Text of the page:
August 30th marks not only Mary Shelley’s birthday but also Frankenstein Day! This fun, unofficial holiday is dedicated to the novel Frankenstein. Ways to celebrate Frankenstein Day include: reading the novel, watching movie adaptations, listening to spooky music, baking Frankenstein-themed treats, and preparing for Halloween.
In honor of Frankenstein Day (and Mary Shelley), here are seven interesting facts about the most popular gothic novel of all time!
Mary Shelley was only a teenager when she wrote Frankenstein in 1816.
Shelley was just sixteen when she ran away with the Romantic poet Percy Bysshe Shelley. The couple eventually journeyed to Switzerland where Lord Byron was residing. Shelley was eighteen when she began writing the story that would forever remain synonymous with her name. The novel was published in 1818 when she was twenty.
A ghost story writing competition prompted Shelley to write the novel.
Mary Shelley and Percy Bysshe Shelley were in Switzerland during the “year without a summer.” An eruption of the Indonesian volcano Mount Tambora created unfavorable weather conditions. The Shelleys, Byron, and their friend John Polidori were forced to entertain themselves indoors.
Byron challenged the group to see who could write the best ghost story. Bysshe Shelley and Byron never finished their pieces. Polidori wrote a tale called The Vampyre, which would eventually inspire Bram Stoker while writing Dracula. Of course, Mary Shelley won the contest with Frankenstein.
The idea for the novel came to Shelley in a nightmare.
Mary Shelley initially struggled with forming an idea for her ghost story. However, one night, inspiration struck after experiencing a disturbing vision. Shelley included what she saw in the 1831 introduction to Frankenstein, which reads as follows:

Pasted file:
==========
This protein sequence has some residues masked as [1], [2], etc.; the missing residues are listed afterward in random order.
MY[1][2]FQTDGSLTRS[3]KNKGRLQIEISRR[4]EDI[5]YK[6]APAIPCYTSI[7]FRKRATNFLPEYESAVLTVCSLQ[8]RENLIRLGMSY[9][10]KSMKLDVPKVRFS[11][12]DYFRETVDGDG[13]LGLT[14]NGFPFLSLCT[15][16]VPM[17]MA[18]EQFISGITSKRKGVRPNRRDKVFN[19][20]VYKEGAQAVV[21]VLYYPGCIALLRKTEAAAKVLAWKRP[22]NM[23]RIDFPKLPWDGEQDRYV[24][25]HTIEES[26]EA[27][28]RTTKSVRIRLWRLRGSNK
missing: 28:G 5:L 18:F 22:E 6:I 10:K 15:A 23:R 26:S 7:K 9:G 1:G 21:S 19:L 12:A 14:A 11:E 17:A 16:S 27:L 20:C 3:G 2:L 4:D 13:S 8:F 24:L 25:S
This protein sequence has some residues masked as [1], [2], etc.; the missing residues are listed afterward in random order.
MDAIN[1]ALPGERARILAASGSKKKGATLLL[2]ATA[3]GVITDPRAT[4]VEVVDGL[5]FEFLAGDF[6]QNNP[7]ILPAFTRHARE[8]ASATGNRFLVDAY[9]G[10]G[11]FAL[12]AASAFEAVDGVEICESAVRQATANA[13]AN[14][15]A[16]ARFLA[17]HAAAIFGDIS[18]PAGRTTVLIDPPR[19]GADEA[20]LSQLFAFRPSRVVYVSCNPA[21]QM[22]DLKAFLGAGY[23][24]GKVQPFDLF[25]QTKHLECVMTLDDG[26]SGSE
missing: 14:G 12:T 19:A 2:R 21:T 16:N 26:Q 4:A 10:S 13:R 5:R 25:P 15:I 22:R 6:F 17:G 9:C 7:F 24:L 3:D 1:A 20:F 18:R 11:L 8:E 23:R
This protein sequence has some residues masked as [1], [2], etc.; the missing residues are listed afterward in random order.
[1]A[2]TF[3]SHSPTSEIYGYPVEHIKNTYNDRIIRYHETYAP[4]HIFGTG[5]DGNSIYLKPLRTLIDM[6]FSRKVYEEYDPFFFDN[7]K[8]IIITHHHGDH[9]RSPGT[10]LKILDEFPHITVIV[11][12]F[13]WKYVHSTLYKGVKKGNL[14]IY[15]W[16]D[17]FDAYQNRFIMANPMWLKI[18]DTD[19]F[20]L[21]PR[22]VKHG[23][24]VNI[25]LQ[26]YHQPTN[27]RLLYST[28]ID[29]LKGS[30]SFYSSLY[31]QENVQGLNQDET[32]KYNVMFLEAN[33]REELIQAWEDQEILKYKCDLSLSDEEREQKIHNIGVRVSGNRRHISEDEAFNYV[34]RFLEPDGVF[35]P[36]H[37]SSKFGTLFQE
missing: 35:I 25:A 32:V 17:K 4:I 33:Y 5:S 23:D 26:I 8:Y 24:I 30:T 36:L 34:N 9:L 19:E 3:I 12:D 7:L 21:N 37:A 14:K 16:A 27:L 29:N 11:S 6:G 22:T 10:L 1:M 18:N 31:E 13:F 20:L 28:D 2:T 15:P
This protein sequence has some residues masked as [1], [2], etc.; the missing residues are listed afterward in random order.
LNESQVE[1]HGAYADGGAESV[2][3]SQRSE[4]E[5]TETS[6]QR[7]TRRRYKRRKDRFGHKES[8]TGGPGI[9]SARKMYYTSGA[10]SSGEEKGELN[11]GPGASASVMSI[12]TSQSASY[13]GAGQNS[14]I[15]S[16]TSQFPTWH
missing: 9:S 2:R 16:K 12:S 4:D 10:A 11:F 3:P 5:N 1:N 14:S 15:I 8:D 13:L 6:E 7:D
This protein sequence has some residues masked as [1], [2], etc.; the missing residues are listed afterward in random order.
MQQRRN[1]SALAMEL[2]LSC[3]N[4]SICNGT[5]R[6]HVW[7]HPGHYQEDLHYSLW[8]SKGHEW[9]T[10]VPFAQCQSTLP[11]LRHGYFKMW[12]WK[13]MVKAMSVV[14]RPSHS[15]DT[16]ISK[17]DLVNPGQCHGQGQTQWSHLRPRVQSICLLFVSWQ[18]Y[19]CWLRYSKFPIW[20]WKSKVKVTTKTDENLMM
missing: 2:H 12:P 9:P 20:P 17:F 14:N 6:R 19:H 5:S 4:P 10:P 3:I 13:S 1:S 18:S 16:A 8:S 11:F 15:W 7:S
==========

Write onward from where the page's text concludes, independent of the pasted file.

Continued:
“I saw the pale student of unhallowed arts kneeling beside the thing he had put together. I saw the hideous phantasm of a man stretched out, and then, on the working of some powerful engine, show signs of life. … He sleeps; but he is awakened; he opens his eyes; behold, the horrid thing stands at his bedside, opening his curtains and looking on him with yellow, watery, but speculative eyes.”
Upon stirring from this phantasmal vision, Shelley claimed she thought to herself, “What terrifies me will terrify others.” She would then use this dream as the basis for her gothic novel.
Frankenstein is recognized as (one of) the earliest science fiction stories.
Although Shelley didn’t know it, her publication of Frankenstein was also the birth of the science fiction genre. Through Victor Frankenstein, Shelley formed the idea of the “mad scientist,” a character who is seen time and time again throughout fiction. Frankenstein is also regarded as one of the very first novels in the horror genre as well.
Shelley originally published the novel anonymously.
Shelley did not include her name when Frankenstein was first published. She dedicated the book to William Godwin, her father. Percy Bysshe Shelley also wrote the novel’s preface. These facts led many to think that Percy penned the novel.
Eventually, Frankenstein was reprinted twice and Mary Shelley was ascribed authorship. However, many people still believed Percy was the real author, even after the reprints.
Frankenstein is not the name of the monster.
One common mistake people often make when discussing Frankenstein is attributing the name to the creature. However, Frankenstein is the name of the scientist, not his creation. The creature has no name at all; Mary Shelley chose not to have Victor Frankenstein give him one. In the novel, he’s only referred to as “demon,” “monster,” “creature,” and “it.”
The novel was not popular when it was first published.
203 years after it was first published, Frankenstein remains one of the greatest and most influential pieces of literature ever written. However, when the novel first came out, it received very harsh criticism.
John Crocker from the Quarterly Review wrote, “What a tissue of horrible and disgusting absurdity this work presents” and asserted that Frankenstein “inculcates no lesson of conduct, manners, or morality; it cannot mend, and will not even amuse its readers, unless their taste have been deplorably vitiated…”.
Luckily, reviews like these did not deter other readers from flocking towards the book. Gothic novels were becoming increasingly popular, and Frankenstein was slowly cementing itself into the literary world, pop culture, and the minds of readers.
Did you know Frankenstein also falls under the category of gothic fantasy? Check out some other recommendations from this fascinating and eerie genre here!